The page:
Visual impact: using video settlement brochures

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Negotiation and Settlement

December 2010, Volume 46, No. 12

Visual impact: using video settlement brochures 

Eunice Trevor

Obtaining the best settlement for your client sometimes requires creativity. A video settlement brochure with compelling images and narration can capture defendants’ attention and convince them to settle the case.

 

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Lingo list

In today’s technological world, people expect to get information quickly and in a visually interesting way. Anything you use to convince defendants to offer the best possible settlement must grab their attention and convey the strength of your case.

A recent case in which I created the video settlement brochure for a client I’ll call Jim illustrates the power and effectiveness of a well-crafted settlement brochure. Jim was hit by a car when he was four years old. The accident left him severely brain damaged and paralyzed on the left side of his body, and he was declared incompetent.

At 27, Jim had to be institutionalized because of aggressive behavior and a tendency to start fires. Left alone at a facility for brain-injured adults, Jim started a fire in a bathroom. He was so severely burned that his right leg, his good leg, had to be amputated.

Jim sued the institution, and at first, his case seemed to be destined for trial. Liability and economic damages were vigorously contested. My firm created a visually dramatic video settlement brochure, which we previewed for the defense before trial to emphasize the power of his case. The case was confidentially settled for a significant amount.

You, too, can produce a video settlement brochure that maximizes the chances of producing the best settlement for your client. To begin, you’ll need an experienced videographer and editor to help you accumulate a library of interviews to work with. For example, Jim’s parents, brothers, burn surgeon, and therapists were witnesses for his damages. Concerning liability, an administrator at a facility for brain-injured people addressed proper protocol for caring for a patient with Jim’s deficits.

Witnesses should appear as relaxed and natural as possible. Given that people are often most comfortable in their own homes or offices, try to tape their interviews in those settings. Interviews with family and friends about the physical and emotional impact of the accident should be conducted as soon as possible before the memories fade.

Prepare witnesses to dress appropriately. Experts should wear their professional garb; for example, doctors, rehabilitation therapists, and other medical experts should wear their hospital coats. Lay witnesses’ clothing, hair styles, and makeup should not distract the viewer. The videographer should provide a small monitor for you to preview the composition of the setting and to check for any distracting elements, such as reflective eyeglasses or dark shadows on witnesses’ faces.

It is important to establish a rapport with interviewees, so begin each interview with innocuous questions. Once witnesses are comfortable, ask them about their ordeal. Use pointed questions to help them articulate their thoughts clearly and succinctly in “sound bites.”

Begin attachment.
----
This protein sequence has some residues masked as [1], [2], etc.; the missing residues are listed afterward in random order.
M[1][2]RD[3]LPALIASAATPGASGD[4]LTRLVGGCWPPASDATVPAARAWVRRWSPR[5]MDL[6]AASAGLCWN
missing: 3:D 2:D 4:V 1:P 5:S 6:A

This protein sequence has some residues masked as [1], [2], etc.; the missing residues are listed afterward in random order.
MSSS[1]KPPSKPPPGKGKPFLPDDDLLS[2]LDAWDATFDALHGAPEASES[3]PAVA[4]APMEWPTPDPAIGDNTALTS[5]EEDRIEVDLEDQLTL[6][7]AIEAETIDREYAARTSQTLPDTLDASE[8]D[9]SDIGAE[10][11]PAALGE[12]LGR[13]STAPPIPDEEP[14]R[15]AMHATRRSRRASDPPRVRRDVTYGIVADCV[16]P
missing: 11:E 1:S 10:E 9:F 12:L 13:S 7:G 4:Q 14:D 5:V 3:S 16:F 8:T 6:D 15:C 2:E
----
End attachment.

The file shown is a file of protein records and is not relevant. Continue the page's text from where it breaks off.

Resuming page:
For example, leading questions like “what do you remember first?” and “what do you miss most?” will usually result in sound bites because the witness will repeat the question in his or her answer.

Every trial lawyer has experienced the agony of watching a witness fall apart at his or her deposition, even after careful preparation. At Jim’s father’s deposition, he became intimidated by the room full of lawyers. But the video brochure gave Jim’s father a second chance to tell his story. In the comfort of his own home, he gave testimony that was heartfelt and powerful. Even though the deposition was still relevant, the brochure provided a more helpful viewpoint.

The video settlement brochure also provides an opportunity to showcase a powerful witness the defendant overlooked or failed to depose. In Jim’s case, the defendants had never deposed Jim because he had been declared incompetent. His medical records seemed to suggest that before the fire, he was confined to a wheelchair and had a severely limited lifestyle, but this was incorrect. To stress the changes in his life since the fire, we included photographs of Jim before the accident, standing and engaged in activities like softball with other disabled adults and volunteer work at his church.

After establishing a rapport with Jim, we conducted a video interview. The video portrayed an appealing, expressive young man who described the changes in his life. We asked him: “What were your first memories after the accident?” “What do you miss since your injury?” “How do you feel about your scars?” Jim’s testimony helped convince the mediator and defense counsel of the potential for a substantial verdict.

Documenting the progress of your client’s injury is critical—take video and photographs of your client early and often. Burn injuries, like Jim’s, progress over a period of about two years from red, raw wounds to tight, uneven scars. The rehabilitation is painful and complex. Photographs of Jim’s burns and video of him struggling during painful physical and occupational therapy were a compelling complement to the burn surgeon’s and therapists’ testimony.